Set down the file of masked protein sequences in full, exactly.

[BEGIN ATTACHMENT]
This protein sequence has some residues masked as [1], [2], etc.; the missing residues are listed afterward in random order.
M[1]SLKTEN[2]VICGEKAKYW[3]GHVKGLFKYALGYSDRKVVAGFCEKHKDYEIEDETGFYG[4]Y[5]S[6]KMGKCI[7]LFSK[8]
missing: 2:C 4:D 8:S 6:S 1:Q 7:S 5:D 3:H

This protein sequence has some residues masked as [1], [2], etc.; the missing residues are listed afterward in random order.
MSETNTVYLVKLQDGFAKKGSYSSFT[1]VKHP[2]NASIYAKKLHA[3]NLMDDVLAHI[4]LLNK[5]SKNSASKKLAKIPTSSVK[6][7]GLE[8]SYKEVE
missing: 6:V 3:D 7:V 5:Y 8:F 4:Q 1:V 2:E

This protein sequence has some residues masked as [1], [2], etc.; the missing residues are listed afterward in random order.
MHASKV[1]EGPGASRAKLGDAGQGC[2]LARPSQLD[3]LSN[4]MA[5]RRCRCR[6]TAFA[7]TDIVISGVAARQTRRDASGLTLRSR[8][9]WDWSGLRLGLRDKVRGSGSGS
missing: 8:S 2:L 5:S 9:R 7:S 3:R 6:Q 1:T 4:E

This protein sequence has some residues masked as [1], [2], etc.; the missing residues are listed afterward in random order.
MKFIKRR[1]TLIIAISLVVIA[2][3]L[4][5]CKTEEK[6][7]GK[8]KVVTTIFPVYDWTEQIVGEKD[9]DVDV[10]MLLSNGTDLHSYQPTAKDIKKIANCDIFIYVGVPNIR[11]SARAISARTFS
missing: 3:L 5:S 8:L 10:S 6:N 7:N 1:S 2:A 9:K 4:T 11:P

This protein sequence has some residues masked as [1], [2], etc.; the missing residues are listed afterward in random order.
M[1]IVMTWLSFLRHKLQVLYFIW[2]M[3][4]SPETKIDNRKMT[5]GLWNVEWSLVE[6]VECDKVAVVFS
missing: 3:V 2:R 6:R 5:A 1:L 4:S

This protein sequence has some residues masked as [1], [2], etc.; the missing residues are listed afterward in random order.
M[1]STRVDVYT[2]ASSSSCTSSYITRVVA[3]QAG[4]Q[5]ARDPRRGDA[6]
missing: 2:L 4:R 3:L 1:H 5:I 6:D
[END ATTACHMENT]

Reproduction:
This protein sequence has some residues masked as [1], [2], etc.; the missing residues are listed afterward in random order.
M[1]SLKTEN[2]VICGEKAKYW[3]GHVKGLFKYALGYSDRKVVAGFCEKHKDYEIEDETGFYG[4]Y[5]S[6]KMGKCI[7]LFSK[8]
missing: 2:C 4:D 8:S 6:S 1:Q 7:S 5:D 3:H

This protein sequence has some residues masked as [1], [2], etc.; the missing residues are listed afterward in random order.
MSETNTVYLVKLQDGFAKKGSYSSFT[1]VKHP[2]NASIYAKKLHA[3]NLMDDVLAHI[4]LLNK[5]SKNSASKKLAKIPTSSVK[6][7]GLE[8]SYKEVE
missing: 6:V 3:D 7:V 5:Y 8:F 4:Q 1:V 2:E

This protein sequence has some residues masked as [1], [2], etc.; the missing residues are listed afterward in random order.
MHASKV[1]EGPGASRAKLGDAGQGC[2]LARPSQLD[3]LSN[4]MA[5]RRCRCR[6]TAFA[7]TDIVISGVAARQTRRDASGLTLRSR[8][9]WDWSGLRLGLRDKVRGSGSGS
missing: 8:S 2:L 5:S 9:R 7:S 3:R 6:Q 1:T 4:E

This protein sequence has some residues masked as [1], [2], etc.; the missing residues are listed afterward in random order.
MKFIKRR[1]TLIIAISLVVIA[2][3]L[4][5]CKTEEK[6][7]GK[8]KVVTTIFPVYDWTEQIVGEKD[9]DVDV[10]MLLSNGTDLHSYQPTAKDIKKIANCDIFIYVGVPNIR[11]SARAISARTFS
missing: 3:L 5:S 8:L 10:S 6:N 7:N 1:S 2:A 9:K 4:T 11:P

This protein sequence has some residues masked as [1], [2], etc.; the missing residues are listed afterward in random order.
M[1]IVMTWLSFLRHKLQVLYFIW[2]M[3][4]SPETKIDNRKMT[5]GLWNVEWSLVE[6]VECDKVAVVFS
missing: 3:V 2:R 6:R 5:A 1:L 4:S

This protein sequence has some residues masked as [1], [2], etc.; the missing residues are listed afterward in random order.
M[1]STRVDVYT[2]ASSSSCTSSYITRVVA[3]QAG[4]Q[5]ARDPRRGDA[6]
missing: 2:L 4:R 3:L 1:H 5:I 6:D